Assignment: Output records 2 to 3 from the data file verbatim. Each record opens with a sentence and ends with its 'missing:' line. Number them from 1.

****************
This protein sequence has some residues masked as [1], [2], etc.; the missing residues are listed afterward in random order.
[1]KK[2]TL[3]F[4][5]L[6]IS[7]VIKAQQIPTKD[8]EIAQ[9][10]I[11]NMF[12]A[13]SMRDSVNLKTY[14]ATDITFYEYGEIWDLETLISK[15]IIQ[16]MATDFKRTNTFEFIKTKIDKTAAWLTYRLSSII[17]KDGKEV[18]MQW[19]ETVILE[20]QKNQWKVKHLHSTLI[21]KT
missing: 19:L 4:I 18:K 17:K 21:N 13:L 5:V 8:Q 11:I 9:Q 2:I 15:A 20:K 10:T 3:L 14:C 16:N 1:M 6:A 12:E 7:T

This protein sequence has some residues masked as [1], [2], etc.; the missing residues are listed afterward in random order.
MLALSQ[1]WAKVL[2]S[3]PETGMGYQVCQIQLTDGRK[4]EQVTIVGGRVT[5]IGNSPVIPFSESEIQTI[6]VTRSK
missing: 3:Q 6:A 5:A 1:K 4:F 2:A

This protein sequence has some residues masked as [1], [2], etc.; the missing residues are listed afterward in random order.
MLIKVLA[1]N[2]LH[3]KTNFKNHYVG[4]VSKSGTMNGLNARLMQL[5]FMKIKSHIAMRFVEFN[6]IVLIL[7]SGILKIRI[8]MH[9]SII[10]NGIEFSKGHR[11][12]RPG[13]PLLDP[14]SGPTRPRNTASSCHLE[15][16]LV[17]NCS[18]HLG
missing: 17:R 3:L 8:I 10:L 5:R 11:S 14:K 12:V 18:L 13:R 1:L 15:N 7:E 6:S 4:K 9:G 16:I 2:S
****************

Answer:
This protein sequence has some residues masked as [1], [2], etc.; the missing residues are listed afterward in random order.
MLALSQ[1]WAKVL[2]S[3]PETGMGYQVCQIQLTDGRK[4]EQVTIVGGRVT[5]IGNSPVIPFSESEIQTI[6]VTRSK
missing: 3:Q 6:A 5:A 1:K 4:F 2:A

This protein sequence has some residues masked as [1], [2], etc.; the missing residues are listed afterward in random order.
MLIKVLA[1]N[2]LH[3]KTNFKNHYVG[4]VSKSGTMNGLNARLMQL[5]FMKIKSHIAMRFVEFN[6]IVLIL[7]SGILKIRI[8]MH[9]SII[10]NGIEFSKGHR[11][12]RPG[13]PLLDP[14]SGPTRPRNTASSCHLE[15][16]LV[17]NCS[18]HLG
missing: 17:R 3:L 8:I 10:L 5:R 11:S 14:K 12:V 18:L 13:R 1:L 15:N 7:E 6:S 4:K 9:G 16:I 2:S